NHS newspeak woman
Here are some examples of the woke language changes that have engulfed NHS communications. Some of these examples have been taken from national NHS communications while others are used by individual hospitals.
NHS bosses were today urged to start using 'women' and 'woman' again on health pages online.

Gender-specific terms have been quietly scrubbed on official advice sites under a woke inclusivity drive.

Pages on ovarian, womb and cervical cancer as well as the menopause, which can only biological women can suffer, were affected by the changes.

Ministers, including ex-Health Secretary Sajid Javid, had pledged to crackdown on the practice — but action has yet to be taken.

Now a 1,400-strong group of campaigners have demanded immediate action, in an open letter started by the Clinical Advisory Network on Sex and Gender (CAN-SG).

Doctors, nurses and healthcare practitioners are among the signatories.

The letter is addressed to NHS chief executives, ministers and chief nursing officers from across the UK.

CAN-SG said the changes have 'occurred by stealth over the past couple of years'.

Campaigners claimed that the scrubbing was discriminatory, given that conditions specific to men haven't been affected as prominently.

They also claimed patients felt the updated language 'dehumanising', making it less clear about who is the 'intended audience' of such advice.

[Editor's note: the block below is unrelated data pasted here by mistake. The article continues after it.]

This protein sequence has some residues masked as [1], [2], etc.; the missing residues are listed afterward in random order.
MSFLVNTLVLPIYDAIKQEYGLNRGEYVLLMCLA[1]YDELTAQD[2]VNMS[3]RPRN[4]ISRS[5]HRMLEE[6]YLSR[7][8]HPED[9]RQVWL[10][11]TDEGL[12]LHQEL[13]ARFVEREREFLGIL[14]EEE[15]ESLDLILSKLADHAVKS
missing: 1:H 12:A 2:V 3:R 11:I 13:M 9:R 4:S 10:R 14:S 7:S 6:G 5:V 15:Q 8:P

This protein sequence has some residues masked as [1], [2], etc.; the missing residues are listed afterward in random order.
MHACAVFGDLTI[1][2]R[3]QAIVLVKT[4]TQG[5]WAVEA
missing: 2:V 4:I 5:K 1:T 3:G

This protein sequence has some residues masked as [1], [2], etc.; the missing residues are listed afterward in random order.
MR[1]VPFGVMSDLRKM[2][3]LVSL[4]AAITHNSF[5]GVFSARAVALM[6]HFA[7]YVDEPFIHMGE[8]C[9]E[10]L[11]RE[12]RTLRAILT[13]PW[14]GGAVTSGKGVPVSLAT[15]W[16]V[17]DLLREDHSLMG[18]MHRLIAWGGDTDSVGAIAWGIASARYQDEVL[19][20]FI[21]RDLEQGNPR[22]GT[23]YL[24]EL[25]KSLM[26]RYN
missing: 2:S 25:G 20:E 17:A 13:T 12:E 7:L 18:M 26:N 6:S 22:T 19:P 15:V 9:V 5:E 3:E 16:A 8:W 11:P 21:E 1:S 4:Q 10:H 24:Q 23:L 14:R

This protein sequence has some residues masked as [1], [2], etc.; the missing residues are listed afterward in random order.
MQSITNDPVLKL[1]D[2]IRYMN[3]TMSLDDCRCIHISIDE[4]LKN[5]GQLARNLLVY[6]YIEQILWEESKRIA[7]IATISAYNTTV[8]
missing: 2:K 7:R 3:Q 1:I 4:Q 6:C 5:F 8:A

Experts have long warned that de-gendering medical advice could be dangerous for women by over-complicating vital health messaging.

The group said the NHS website is a 'specific, significant source of health information for everyone' but there has been a 'gradual eradication' of the word 'woman'.

It accuses the health service of 'reducing' the word 'woman' to phrases such as 'anyone with a cervix' and failing to explain that ovaries are female reproductive organs.

The changes were made without conducting an equality impact assessment, consulting the public, considering how women would feel or analysing how it could impact women's health.

The health service also failed to seek legal advice on whether its actions are discriminatory.

Dr Louse Irvine, spokesperson for CAN-SG, said: 'The incredible response to this letter — over 1,400 signatures in 24 hours — shows how strongly women patients and clinicians feel about this issue.

'The NHS should heed these views: accurate sex-based language is important to ensure life saving health communication is understood by those for whom it is intended, and to convey respect for women, their bodies and health issues.

'For example women's awareness and uptake of cervical screening is on the wane.

'Many women do not know they have a cervix - or that cervical screening is life saving — so a phrase like 'anyone with a cervix' is meaningless to them.

'That is why we need simple clear language when talking about women's health.

'Many women find it disrespectful that communication about their health issues erases the word "woman", and this undermines trust and confidence in that communication.'